The blog of the Urban Institute
February 12, 2019

Nine tips for engaging home-based child care providers in research

February 12, 2019

Home-based care providers serve nearly a quarter of the 1.4 million children in subsidized child care and millions more in the population at large. These providers may be sensitive caregivers, but most home-based care is rated as poor to moderate quality (PDF).

As states roll out new training initiatives for home-based providers to meet new Child Care and Development Block Grant (CCDBG) requirements, some state agencies and researchers are taking a closer look at home-based child care, including state-regulated family child care and care by family, friends, and neighbors.

Learning more about the goals, needs, and experiences of home-based providers, and how they engage with and are affected by training programs, can help states shape and evaluate initiatives intended to improve provider skills and child care quality.

People who provide child care in their own homes are busy. They often offer services between 10 and 12 hours a day and juggle time spent directly caring for children with the tasks associated with running a small business. Some do not speak English well, do not belong to professional networks, and may be socially isolated, making it hard for researchers to recruit them for surveys, focus groups, or other research activities.

So how can we engage home-based child care providers in research? A scan of recent studies and a conversation with experienced researchers suggest the following practical tips:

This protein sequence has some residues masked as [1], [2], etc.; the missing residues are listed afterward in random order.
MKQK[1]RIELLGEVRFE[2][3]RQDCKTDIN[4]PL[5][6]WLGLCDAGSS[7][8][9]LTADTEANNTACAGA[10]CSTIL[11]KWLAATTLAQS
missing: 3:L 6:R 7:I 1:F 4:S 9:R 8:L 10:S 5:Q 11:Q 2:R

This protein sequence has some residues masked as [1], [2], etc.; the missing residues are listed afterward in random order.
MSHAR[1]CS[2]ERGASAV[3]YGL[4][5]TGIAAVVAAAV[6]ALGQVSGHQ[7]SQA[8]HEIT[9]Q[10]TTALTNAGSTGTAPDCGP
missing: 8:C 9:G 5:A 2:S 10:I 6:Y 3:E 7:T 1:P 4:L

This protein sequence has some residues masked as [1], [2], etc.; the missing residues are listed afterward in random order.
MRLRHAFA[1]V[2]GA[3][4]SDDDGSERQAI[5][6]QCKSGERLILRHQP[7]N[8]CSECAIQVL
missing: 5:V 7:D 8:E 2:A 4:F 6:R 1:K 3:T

• Take time to build relationships with community partners and ask them to help with outreach so the providers don’t get a cold call from an unknown researcher.
  • Make participation convenient for the providers. Hold focus groups at already-scheduled meetings, perhaps ones associated with a training program.
  • Consider hiring and training field researchers from the community to match providers in language and culture.
  • Sit down with the providers and talk through the survey. They work long hours and might be too busy to complete a self-administered survey, and some might struggle with adult literacy.
  • Allow providers to respond to surveys in several ways (e.g., online surveys, hard copy via mail, and in person) to increase response rates. Recognize that not everyone has internet access.
  • Translate the survey into languages other than English.
  • Offer financial incentives, such as cash, gift cards, or child care materials, to encourage participation.
  • Emphasize that you want to give a voice to a group that is often ignored.
  • Let the provider know that the goal isn’t to judge them; it’s to evaluate the organization that provides the training.

These and other tips are provided in “Evaluating Training and Professional Development of Home-Based Providers,” a brief recently released by the Center for Supporting Research on CCDBG Implementation. The brief also includes an annotated list of recent studies that state agencies and researchers can review to develop ideas about how to design rigorous research of home-based providers.

The rollout of new training requirements and federal support for studying CCDBG implementation offer researchers and state agencies the opportunity to learn more about this large but understudied part of our nation’s child care system.

 Photo by Dejan Dundjerski via Shutterstock.

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